BLAMING THE PLAYERS FOR THE RULES
A recent article (A Key to Full and Fair Apportionment, Dan Bucks, Tax Analysts, State Tax Notes, October 7, 2013) argues that "full and fair apportionment" is possible resulting in 100 percent of a business' income being subject to tax. For example, "if 4 percent of the real business activity of an enterprise is conducted in a state, 4 percent of its income should be reported there. Fifty percent of its income should not be reported to a location with .25 percent of its real economic activity."
The problem with the prospect of "full and fair apportionment" is in how a state defines "real economic activity" and how it implements and applies economic nexus, apportions service income and utilizes a three factor, single sales factor or some type of hybrid apportionment formula.
The article also argues that "full and fair apportionment ties the tax payments of a corporation to the public services they use in the state. The greater a corporation's business activities in a state, the more public service costs they require."
A corporation with a large physical presence in a state (i.e., more property, more employees, etc.) most likely uses more public services and should probably pay more tax; however, that does not correlate with current state tax policies. The author appears to agree with me in that current state tax policies do not support the "full and fair apportionment" idea; however, he appears to blame that result on corporate America. I believe the blame falls on the states. Aren't the states the ones with the power to make the rules? Aren't the states the ones who choose to implement single sales factor apportionment or market-based sourcing for service revenue? These are examples of policies that place more of the tax burden on out-of-state companies, not in-state companies that most likely use more public services.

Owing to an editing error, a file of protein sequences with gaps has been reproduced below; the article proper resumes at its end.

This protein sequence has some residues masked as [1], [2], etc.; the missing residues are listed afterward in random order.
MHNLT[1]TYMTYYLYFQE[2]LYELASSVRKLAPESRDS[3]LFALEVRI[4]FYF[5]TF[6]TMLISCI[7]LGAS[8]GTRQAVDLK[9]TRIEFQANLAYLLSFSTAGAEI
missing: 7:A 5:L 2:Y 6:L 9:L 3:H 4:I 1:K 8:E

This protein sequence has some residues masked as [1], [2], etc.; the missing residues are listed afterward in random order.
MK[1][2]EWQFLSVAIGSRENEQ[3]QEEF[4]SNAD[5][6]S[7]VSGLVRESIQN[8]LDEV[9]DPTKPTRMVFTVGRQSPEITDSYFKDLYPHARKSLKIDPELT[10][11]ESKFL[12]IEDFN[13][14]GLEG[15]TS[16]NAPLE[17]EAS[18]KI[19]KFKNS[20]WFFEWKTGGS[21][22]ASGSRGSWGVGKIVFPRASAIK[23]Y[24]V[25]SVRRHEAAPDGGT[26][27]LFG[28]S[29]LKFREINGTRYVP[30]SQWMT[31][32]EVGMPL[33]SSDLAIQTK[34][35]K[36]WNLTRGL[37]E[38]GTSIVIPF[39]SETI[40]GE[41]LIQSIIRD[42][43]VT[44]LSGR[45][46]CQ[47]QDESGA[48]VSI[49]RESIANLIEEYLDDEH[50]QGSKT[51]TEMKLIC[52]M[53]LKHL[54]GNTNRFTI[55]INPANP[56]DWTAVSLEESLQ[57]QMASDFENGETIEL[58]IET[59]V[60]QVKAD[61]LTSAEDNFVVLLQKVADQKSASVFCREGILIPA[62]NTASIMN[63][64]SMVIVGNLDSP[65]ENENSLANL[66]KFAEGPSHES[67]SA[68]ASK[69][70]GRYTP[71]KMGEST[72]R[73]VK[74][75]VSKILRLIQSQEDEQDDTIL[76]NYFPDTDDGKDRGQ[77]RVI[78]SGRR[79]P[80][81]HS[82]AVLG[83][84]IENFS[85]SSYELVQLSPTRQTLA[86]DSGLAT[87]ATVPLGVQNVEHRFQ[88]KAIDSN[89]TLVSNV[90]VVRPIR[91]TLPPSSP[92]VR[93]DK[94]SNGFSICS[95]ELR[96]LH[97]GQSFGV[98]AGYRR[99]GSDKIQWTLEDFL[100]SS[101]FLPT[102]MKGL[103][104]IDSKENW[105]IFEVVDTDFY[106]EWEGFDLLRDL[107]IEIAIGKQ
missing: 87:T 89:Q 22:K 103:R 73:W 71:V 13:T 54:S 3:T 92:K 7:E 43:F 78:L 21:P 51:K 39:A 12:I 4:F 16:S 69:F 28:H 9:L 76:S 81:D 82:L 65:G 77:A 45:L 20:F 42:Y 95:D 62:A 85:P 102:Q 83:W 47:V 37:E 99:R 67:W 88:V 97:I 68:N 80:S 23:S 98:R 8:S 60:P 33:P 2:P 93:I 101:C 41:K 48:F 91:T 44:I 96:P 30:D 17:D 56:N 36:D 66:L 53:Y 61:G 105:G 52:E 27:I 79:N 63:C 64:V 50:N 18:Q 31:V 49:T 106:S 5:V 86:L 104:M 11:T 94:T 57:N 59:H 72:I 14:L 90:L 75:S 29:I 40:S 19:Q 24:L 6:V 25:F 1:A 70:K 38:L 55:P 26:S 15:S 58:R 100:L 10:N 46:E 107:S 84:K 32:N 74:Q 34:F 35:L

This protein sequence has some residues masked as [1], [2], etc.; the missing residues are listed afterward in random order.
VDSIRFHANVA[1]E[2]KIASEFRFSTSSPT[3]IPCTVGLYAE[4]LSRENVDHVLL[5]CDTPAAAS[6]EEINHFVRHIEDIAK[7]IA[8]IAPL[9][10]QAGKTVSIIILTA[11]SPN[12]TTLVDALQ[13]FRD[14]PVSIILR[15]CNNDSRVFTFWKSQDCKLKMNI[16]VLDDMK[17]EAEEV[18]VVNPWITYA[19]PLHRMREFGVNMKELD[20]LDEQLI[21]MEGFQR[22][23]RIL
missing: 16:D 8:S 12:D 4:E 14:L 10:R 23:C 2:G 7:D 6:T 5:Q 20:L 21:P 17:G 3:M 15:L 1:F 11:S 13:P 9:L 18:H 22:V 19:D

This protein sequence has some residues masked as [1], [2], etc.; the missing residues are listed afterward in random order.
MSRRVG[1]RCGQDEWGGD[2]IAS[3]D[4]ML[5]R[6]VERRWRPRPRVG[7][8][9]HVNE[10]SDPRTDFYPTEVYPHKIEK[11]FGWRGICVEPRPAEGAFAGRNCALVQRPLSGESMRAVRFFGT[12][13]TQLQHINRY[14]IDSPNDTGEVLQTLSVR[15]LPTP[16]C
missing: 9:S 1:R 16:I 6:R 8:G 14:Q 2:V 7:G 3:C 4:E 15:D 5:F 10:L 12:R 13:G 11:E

The article discusses how corporations and taxpayers "actively attempt to exploit weaknesses and differences in state corporate tax systems to shift income away from where it is earned." I wouldn't call that "exploiting," I would say that is a corporation's right and obligation to pay the least amount of tax legally possible. The taxpayer's perspective of this "tug of war" is that the states continually attempt to tax income that has no connection to their state via nexus rules, unitary arguments, business or nonbusiness income positions, etc. Hence, taxpayers must fight (or pull) back to simply pay what is fair based on the law.
There are large corporations and groups that lobby against and for state tax legislation, but not all taxpayers do. Regardless, most taxpayers are simply trying to comply with the maze and complexity of non-uniform multistate tax laws. Hence, it would be easier if the states had the same rules, but it is up to the states, not taxpayers. It's like going to a football game and blaming the players for the rules.
Brian Strahle is the owner of LEVERAGE SALT, LLC where he provides state and local tax technical services to accounting firms, law firms and tax research organizations across the United States. He also writes a weekly column in Tax Analysts State Tax Notes entitled, "The SALT Effect." For more info, visit his website: www.leveragestateandlocaltax.com
You can reach Brian at firstname.lastname@example.org.
Because state and local taxes are deceptively simple and endlessly complicated.